# Lesson on Subtracting Fractions with Like Denominators

 Example 1: Nick was at a party and saw a pizza divided into eight equal parts (slices). By the time he got to the food table, only 7 slices of pizza were there. If Nick ate 2 of those slices, then what part of the pizza was left for other guests to eat? Analysis: We need to find the difference between 7 eighths and 2 eighths. The denominator of a fraction names the unit. The numerator indicates how many there are. Solution: Five-eighths of the pizza was left for other guests to eat.

In the last lesson, we learned how to add fractions with a common denominator. It works the same way for subtracting fractions. In order to subtract fractions, the denominators must be the same -- they must have a common denominator. This leads us to the following procedure for subtracting fractions with a common denominator.

Procedure: To subtract two or more fractions that have the same denominators, subtract the numerators and place the resulting difference over the common denominator. Simplify your result, if necessary.

Applying this procedure to example 1, we get: Let's look at some examples of subtracting fractions using this procedure.

 Example 2: Analysis: Subtract the numerators and place the difference over the common denominator, 4. Solution: In example 2, we needed to simplify the result: We reduced two-fourths to lowest terms.

 Example 3: Analysis: Subtract the numerators and place the difference over the common denominator, 6. Solution: In example 4, we simplified the result by converting the improper fraction to a mixed number. Then we reduced the fractional part of the mixed number to lowest terms.

Avoid This Common Mistake!

Recall that a fraction bar separates the numerator and denominator of a fraction. It indicates that a division of the numerator by the denominator will be performed.  It is mathematically incorrect to subtract the denominators as well as the numerators. To see why this is wrong, look at the example below.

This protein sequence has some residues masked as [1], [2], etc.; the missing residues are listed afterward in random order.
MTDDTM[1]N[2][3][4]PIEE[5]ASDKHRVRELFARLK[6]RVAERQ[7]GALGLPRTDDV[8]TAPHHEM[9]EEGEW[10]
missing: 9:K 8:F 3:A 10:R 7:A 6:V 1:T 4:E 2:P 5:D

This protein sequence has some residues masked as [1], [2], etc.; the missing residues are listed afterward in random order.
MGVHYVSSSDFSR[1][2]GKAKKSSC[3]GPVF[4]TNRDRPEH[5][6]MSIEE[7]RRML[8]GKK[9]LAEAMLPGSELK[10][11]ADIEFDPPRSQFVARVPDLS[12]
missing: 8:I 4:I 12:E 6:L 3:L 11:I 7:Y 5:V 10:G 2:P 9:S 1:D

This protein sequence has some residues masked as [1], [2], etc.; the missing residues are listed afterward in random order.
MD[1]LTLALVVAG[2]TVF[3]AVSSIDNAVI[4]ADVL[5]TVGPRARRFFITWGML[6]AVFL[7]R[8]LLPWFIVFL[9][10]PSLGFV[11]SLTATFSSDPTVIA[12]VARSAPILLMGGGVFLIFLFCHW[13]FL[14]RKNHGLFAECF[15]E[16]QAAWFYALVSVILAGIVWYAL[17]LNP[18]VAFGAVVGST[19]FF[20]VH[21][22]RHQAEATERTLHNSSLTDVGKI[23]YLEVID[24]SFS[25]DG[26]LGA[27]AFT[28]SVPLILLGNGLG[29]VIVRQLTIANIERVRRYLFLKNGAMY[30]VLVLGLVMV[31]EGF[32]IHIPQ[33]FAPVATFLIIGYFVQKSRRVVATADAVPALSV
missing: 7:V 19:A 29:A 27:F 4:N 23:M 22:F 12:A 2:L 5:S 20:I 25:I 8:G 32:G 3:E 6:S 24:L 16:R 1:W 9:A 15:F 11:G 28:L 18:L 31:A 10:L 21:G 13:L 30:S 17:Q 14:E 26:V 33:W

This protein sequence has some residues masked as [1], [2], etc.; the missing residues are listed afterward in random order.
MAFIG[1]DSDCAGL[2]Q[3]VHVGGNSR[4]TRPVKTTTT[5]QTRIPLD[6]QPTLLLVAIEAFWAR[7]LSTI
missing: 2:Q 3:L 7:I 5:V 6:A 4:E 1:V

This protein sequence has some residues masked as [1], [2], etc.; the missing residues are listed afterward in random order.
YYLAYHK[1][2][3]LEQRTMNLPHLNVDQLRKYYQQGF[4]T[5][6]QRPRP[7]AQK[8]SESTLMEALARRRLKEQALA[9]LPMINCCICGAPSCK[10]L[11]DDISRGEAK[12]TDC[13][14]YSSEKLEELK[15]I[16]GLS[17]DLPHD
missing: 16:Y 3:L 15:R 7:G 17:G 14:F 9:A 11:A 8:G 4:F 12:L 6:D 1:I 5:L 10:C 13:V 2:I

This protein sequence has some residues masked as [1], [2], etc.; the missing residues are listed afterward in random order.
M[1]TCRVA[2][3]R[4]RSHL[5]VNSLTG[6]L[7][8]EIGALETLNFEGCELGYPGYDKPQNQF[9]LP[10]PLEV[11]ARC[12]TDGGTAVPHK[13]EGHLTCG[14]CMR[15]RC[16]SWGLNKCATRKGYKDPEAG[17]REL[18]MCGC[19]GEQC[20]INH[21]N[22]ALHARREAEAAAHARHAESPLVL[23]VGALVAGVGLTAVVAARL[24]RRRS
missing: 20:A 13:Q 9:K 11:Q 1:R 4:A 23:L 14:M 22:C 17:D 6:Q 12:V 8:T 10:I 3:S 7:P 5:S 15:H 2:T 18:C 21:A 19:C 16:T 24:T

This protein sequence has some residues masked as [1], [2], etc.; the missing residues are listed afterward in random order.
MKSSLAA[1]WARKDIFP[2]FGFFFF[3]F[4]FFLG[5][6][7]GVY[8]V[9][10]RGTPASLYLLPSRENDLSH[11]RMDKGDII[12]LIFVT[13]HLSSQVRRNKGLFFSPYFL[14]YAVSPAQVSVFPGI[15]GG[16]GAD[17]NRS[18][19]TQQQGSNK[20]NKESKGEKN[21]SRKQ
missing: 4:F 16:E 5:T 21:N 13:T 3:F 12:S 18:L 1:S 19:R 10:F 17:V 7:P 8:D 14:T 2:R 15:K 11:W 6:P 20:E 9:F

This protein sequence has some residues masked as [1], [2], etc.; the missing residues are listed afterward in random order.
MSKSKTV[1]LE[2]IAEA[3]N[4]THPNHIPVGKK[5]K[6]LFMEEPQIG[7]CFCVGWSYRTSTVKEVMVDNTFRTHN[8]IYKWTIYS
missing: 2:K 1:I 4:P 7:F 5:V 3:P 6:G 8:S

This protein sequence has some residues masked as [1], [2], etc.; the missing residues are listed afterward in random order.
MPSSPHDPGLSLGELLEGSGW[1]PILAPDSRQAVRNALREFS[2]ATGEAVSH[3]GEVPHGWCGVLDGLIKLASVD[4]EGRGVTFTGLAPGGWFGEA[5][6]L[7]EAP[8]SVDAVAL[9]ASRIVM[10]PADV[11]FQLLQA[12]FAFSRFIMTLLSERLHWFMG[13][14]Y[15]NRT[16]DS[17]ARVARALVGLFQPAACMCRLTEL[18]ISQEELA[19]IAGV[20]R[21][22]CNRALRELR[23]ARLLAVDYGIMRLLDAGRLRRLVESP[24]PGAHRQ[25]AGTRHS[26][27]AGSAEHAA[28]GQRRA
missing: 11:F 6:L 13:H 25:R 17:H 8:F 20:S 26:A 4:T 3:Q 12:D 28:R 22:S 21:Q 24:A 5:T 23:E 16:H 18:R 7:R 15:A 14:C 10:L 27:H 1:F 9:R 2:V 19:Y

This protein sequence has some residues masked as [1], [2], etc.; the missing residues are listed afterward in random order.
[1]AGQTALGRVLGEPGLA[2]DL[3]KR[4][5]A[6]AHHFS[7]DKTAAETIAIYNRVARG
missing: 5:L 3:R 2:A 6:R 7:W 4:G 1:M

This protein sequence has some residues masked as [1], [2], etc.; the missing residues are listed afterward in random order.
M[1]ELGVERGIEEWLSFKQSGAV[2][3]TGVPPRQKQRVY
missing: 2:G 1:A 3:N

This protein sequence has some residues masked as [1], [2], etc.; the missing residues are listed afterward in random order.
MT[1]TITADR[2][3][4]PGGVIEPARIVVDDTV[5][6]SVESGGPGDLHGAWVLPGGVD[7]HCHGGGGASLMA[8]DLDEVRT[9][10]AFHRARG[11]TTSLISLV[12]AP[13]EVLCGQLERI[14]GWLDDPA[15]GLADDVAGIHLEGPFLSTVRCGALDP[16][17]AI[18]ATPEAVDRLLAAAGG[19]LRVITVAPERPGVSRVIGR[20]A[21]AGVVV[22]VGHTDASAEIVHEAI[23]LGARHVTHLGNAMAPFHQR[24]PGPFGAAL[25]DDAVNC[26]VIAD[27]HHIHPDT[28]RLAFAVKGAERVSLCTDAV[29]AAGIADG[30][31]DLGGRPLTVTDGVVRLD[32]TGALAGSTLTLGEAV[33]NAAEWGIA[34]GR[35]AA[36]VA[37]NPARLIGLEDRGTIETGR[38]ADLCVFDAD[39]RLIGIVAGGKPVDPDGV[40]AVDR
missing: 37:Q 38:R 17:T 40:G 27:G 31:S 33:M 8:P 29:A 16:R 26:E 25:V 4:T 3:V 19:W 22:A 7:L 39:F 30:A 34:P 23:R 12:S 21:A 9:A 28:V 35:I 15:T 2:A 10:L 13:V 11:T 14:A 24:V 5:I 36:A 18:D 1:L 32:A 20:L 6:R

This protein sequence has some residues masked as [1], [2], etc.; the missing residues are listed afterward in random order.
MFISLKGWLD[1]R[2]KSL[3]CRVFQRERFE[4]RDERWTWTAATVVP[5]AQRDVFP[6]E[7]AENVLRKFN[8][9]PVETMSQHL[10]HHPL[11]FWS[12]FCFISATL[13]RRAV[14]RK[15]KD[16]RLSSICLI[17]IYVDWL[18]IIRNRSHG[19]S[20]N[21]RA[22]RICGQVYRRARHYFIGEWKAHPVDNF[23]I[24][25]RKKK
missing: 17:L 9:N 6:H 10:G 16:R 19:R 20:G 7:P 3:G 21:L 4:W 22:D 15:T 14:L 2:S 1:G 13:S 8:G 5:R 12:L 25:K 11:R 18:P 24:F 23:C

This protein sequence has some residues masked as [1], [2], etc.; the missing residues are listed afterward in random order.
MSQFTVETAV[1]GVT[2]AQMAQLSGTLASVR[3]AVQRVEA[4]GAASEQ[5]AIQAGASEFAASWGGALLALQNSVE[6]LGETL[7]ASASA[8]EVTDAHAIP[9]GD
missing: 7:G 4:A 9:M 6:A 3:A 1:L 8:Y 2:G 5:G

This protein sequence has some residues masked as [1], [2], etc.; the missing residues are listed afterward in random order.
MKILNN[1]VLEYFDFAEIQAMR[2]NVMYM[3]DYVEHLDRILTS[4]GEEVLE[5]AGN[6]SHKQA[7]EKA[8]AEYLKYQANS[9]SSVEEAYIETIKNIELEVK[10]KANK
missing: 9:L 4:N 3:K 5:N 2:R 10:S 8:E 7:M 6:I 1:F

Example 5: Analysis: Subtracting the numerators and mistakenly subtracting the denominators produces this result: Result: Explanation: We end up with zero in the denominator of our result. This means that we need to divide by zero. But division by zero is undefined!

To understand why division by zero is undefined, let's look at the relationship between multiplication and division. If x is any number, then:

 12 divided by 6 is 2 because 6 times 2 is 12. True 20 divided by 4 is 5 because 4 times 5 is 20. True 3 divided by 1 is 3 because 1 times 3 is 3. True 3 divided by 0 is x would mean that 0 times x is 3. False

The Multiplication Property of Zero states that the product of zero and any number is zero. Since 0 times any number is 0, there is no value of x that would make this last statement true. Therefore, division by zero is undefined, and we do not subtract denominators!

Since division by zero is undefined, you can see why the definition of a fraction specifies a nonzero denominator, as follows: Let's look at some more examples:

 Example 6: Analysis: If there are 7 slices of pizza on a plate, and 7 are eaten, then there are no (0) slices left. Solution: In example 6, both fractions have the same numerator. Subtracting the numerators, we get 7 minus 7 is 0. This makes sense since any number minus itself is equal to zero. When we place this difference over the common denominator, our result is 0 eighths. However, you may be wondering why 0 eighths is equal to 0. Remember that the denominator of a fraction names the unit, and the numerator indicates how many there. So if we have 0 eighths, then that is just plain 0. In short, we simplified the result to zero. Look at examples 7 through 9 below.

 Example Problem Subtract Simplify 7   8   9   In each example above, we simplified the result to zero through division of the numerator (0) by the denominator. Recall that the fraction bar tells us to divide the numerator by the denominator, and zero divided by any nonzero number is zero. Therefore, any fraction with zero in the numerator and a nonzero number in the denominator equals zero. This is summarized below. So far, we have subtracted only two fractions at a time. We can subtract more than two fractions using the procedure above. This is shown in example 10.

 Example 10: Analysis: Subtract the numerators and place the difference over the common denominator, 5. Solution: Summary: To subtract two or more fractions that have the same denominators, subtract the numerators and place the resulting difference over the common denominator. Simplify your result, if necessary.

### Exercises

Directions: Subtract the fractions in each exercise below. Be sure to simplify your result, if necessary. Click once in an ANSWER BOX and type in your answer; then click ENTER. After you click ENTER, a message will appear in the RESULTS BOX to indicate whether your answer is correct or incorrect. To start over, click CLEAR.

Note: To write the fraction three-fourths, enter 3/4 into the form. To write the mixed number four and two-thirds, enter 4, a space, and then 2/3 into the form.

 1. ANSWER BOX:   RESULTS BOX:
 2. ANSWER BOX:   RESULTS BOX:
 3. ANSWER BOX:   RESULTS BOX:
 4. ANSWER BOX:   RESULTS BOX:
 5. ANSWER BOX:   RESULTS BOX:

 Lessons on Adding and Subtracting Fractions and Mixed Numbers 1. Adding Fractions with Like Denominators 2. Subtracting Fractions with Like Denominators 3. Adding and Subtracting Fractions with Unlike Denominators 4. Adding Mixed Numbers 5. Subtracting Mixed Numbers 6. Solving Word Problems 7. Practice Exercises 8. Challenge Exercises 9. Solutions